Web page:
“The Marvelous Dream”[audio:http://alarm-magazine.com/wp-content/uploads/2012/05/Damon_Albarn_The_Marvelous_Dream.mp3|titles=Damon Albarn: “The Marvelous Dream”]
Brit-rock fans may have been more excited to learn that a Damon Albarn-fronted Blur has become an active prospect again, but fans of music in general should be more thrilled to know that he’s been up to a lot more than that. Albarn, as a solo artist and a collaborative one at that, has stirred up some amazing music by delving into Malian blues, scoring the Chinese opera Monkey: Journey to the West, and continuing his hip-hop cartoon group Gorillaz. Now he’s created the soundtrack to an opera based on the life of 16th Century astrologer/mystic John Dee — and it’s beautifully accessible.
Albarn’s music for Dr. Dee — an English opera whose live production debuted in 2011 and goes to London for the Olympics in June 2012 — has been released simply as Dr. Dee, probably so it doesn’t put off non-opera fans, which is a good idea. It is both a continuation of his interests and a challenging excursion into new realms — a modern English opera based on a comic by Alan Moore about an Elizabethan-era mystic and astrologist to the Queen.
On the album, Albarn embraces Elizabethan instruments and compositions, but his influences are myriad. “Watching the Fire that Waltzed Away” feels like a Philip Glass composition performed by The Incredible String Band, and elsewhere, Dr. Dee features African instruments alongside English choral music and wider sounds of the Renaissance.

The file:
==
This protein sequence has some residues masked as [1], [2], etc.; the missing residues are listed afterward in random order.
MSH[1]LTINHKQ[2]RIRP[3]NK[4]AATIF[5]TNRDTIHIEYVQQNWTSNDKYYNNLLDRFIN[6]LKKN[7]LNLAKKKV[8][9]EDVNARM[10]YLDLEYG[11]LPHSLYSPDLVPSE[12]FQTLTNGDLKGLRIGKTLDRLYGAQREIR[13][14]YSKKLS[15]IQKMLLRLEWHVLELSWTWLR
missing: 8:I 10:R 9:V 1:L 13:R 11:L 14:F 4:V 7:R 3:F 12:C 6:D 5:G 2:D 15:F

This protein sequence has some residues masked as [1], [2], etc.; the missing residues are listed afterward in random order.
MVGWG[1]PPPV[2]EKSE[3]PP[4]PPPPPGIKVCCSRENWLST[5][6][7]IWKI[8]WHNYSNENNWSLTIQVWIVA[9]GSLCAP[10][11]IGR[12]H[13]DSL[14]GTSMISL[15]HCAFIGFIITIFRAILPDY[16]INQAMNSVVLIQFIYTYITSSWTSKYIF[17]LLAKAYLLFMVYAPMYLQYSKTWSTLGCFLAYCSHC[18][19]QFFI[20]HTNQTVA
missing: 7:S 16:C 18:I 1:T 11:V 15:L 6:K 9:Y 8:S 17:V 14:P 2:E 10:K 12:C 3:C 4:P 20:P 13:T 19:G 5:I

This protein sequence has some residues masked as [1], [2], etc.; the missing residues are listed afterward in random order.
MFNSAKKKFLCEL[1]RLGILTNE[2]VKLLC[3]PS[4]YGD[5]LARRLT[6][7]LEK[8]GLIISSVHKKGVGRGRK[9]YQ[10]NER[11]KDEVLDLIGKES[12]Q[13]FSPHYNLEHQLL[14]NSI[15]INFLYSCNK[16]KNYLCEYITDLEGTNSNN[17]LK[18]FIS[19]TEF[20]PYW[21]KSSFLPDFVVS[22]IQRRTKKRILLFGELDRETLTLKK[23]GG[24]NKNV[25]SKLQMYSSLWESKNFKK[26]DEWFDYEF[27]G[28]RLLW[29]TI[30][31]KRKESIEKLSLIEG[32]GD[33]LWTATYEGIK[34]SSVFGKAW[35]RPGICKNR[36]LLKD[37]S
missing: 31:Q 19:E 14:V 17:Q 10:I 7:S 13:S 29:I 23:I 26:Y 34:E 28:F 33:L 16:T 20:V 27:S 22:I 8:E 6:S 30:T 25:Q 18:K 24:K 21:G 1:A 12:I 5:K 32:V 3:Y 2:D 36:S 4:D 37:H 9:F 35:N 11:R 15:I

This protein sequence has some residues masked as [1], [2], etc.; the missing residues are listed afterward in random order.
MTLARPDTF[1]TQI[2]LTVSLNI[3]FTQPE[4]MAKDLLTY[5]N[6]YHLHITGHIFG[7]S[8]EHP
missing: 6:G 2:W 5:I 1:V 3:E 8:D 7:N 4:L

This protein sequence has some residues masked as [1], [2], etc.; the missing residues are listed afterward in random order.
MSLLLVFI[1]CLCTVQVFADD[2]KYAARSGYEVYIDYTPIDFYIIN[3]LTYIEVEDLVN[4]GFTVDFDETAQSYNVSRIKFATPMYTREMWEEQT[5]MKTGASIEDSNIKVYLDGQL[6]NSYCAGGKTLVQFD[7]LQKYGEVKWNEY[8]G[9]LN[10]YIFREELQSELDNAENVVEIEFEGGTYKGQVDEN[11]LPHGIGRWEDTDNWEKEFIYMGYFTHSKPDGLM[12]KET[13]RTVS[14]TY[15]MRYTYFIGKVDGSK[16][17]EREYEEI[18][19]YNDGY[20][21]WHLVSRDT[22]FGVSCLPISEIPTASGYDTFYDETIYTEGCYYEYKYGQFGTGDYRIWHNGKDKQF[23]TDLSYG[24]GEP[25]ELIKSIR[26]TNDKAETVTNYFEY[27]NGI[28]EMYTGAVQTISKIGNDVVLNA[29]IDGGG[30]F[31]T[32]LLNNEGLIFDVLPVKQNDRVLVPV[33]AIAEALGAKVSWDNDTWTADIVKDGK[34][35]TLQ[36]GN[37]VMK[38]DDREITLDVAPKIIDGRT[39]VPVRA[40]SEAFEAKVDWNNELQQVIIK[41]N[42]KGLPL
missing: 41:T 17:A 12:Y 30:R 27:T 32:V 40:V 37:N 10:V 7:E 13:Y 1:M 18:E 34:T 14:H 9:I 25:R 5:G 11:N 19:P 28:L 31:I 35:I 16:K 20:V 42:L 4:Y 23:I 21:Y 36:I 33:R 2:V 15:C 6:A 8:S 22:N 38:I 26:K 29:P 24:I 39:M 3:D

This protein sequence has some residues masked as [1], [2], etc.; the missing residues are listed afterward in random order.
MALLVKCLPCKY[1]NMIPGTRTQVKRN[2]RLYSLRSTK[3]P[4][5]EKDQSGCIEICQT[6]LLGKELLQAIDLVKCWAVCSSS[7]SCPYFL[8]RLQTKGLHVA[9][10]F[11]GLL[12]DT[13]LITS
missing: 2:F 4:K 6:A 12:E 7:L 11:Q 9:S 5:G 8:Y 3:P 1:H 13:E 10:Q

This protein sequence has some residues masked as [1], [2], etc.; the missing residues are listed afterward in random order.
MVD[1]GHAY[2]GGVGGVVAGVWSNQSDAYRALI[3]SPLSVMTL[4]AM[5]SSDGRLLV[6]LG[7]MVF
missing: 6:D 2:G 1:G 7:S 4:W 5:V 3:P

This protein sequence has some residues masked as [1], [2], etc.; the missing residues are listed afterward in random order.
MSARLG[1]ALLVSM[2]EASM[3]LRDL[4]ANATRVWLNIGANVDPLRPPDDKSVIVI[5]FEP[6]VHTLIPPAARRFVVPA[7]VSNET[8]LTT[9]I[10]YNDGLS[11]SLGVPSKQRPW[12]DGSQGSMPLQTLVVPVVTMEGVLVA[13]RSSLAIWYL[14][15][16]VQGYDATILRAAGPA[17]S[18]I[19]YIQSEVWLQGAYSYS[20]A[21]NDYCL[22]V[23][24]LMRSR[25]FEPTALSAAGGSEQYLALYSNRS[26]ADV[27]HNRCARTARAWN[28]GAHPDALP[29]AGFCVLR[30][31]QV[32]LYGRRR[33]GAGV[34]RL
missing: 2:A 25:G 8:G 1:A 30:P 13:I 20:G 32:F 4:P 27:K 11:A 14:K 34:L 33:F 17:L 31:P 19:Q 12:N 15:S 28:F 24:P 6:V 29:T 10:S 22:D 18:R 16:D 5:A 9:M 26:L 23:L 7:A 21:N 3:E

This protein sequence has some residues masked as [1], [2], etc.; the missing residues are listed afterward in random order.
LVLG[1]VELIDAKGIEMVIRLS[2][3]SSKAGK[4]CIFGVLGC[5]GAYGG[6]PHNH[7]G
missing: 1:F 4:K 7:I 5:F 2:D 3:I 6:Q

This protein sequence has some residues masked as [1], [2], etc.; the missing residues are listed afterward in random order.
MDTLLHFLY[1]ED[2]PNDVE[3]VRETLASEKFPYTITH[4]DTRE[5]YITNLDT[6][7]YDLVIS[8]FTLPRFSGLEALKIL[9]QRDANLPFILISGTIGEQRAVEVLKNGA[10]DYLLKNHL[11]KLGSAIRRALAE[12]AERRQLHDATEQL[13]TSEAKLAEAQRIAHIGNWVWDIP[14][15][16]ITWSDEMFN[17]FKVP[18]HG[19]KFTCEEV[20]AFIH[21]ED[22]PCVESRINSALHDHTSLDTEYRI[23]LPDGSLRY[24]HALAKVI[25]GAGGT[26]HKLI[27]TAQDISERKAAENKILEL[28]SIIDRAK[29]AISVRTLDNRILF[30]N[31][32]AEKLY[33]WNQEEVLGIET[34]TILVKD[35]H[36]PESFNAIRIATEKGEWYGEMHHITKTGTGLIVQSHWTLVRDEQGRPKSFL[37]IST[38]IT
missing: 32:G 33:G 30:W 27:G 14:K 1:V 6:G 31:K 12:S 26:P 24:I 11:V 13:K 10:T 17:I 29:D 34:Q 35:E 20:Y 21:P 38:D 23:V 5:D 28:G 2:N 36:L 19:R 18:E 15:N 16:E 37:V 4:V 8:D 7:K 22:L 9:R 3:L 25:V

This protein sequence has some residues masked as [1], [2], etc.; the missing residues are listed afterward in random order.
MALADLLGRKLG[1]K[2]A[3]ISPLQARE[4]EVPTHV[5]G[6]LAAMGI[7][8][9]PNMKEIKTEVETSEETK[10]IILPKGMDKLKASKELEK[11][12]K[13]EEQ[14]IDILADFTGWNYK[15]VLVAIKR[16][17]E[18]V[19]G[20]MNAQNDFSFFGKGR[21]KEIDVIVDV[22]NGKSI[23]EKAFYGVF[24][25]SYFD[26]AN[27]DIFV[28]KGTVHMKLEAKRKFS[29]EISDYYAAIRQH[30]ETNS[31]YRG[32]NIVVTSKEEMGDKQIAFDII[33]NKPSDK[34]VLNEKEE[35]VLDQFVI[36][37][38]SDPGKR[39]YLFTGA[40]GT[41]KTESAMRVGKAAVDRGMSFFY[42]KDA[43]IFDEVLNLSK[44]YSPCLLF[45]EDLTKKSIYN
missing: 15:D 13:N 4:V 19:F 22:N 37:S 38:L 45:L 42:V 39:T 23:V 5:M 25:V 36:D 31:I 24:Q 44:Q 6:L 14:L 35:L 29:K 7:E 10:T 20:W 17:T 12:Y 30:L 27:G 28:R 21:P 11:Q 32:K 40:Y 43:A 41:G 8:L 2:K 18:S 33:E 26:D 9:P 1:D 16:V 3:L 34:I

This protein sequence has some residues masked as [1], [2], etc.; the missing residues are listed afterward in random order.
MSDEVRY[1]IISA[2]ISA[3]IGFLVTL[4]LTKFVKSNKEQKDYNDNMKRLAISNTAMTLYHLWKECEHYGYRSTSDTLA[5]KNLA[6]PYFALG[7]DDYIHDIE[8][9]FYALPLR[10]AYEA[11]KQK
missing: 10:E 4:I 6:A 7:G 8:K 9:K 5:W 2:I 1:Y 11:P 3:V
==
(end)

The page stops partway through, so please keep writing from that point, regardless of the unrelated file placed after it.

But Albarn is no dabbler. He has done his research — even studied diaries of Dee’s attempt to communicate with angels. And Dr. Dee is surprising in its emotional impact when Albarn is singing. “Apple Carts” is as close to Blur or Radiohead in tights as we may get and still enjoy it. Albarn loosens up the instincts for authenticity on “The Marvelous Dream,” which feels more contemporary with its hand claps and droning guitars. And throughout, the mysterious music from a distant era allows Albarn to create layers of meaning — referring to both the storyline and the historic character and his own feelings about his English-ness, something he’s never been averse to addressing.
The tunes that try the pop fan’s patience are, as you could guess, the more operatic ones, but as they’re obviously of a piece and contribute to our partial immersion in another era, they’re quite a trip — and a reminder that seen another way, this entire enterprise may be irksome to old-school opera-goers.
Dee brought knowledge to England, but also magic — and the beauty of Albarn’s album is that, as difficult as it sounds, the mystical and the scientific seem to mingle here as if four centuries had been traversed for a few moments. It’s not precise history or anthropology on Dr. Dee (thank god), but it’s a very personal mingling of cultures that Albarn does so well.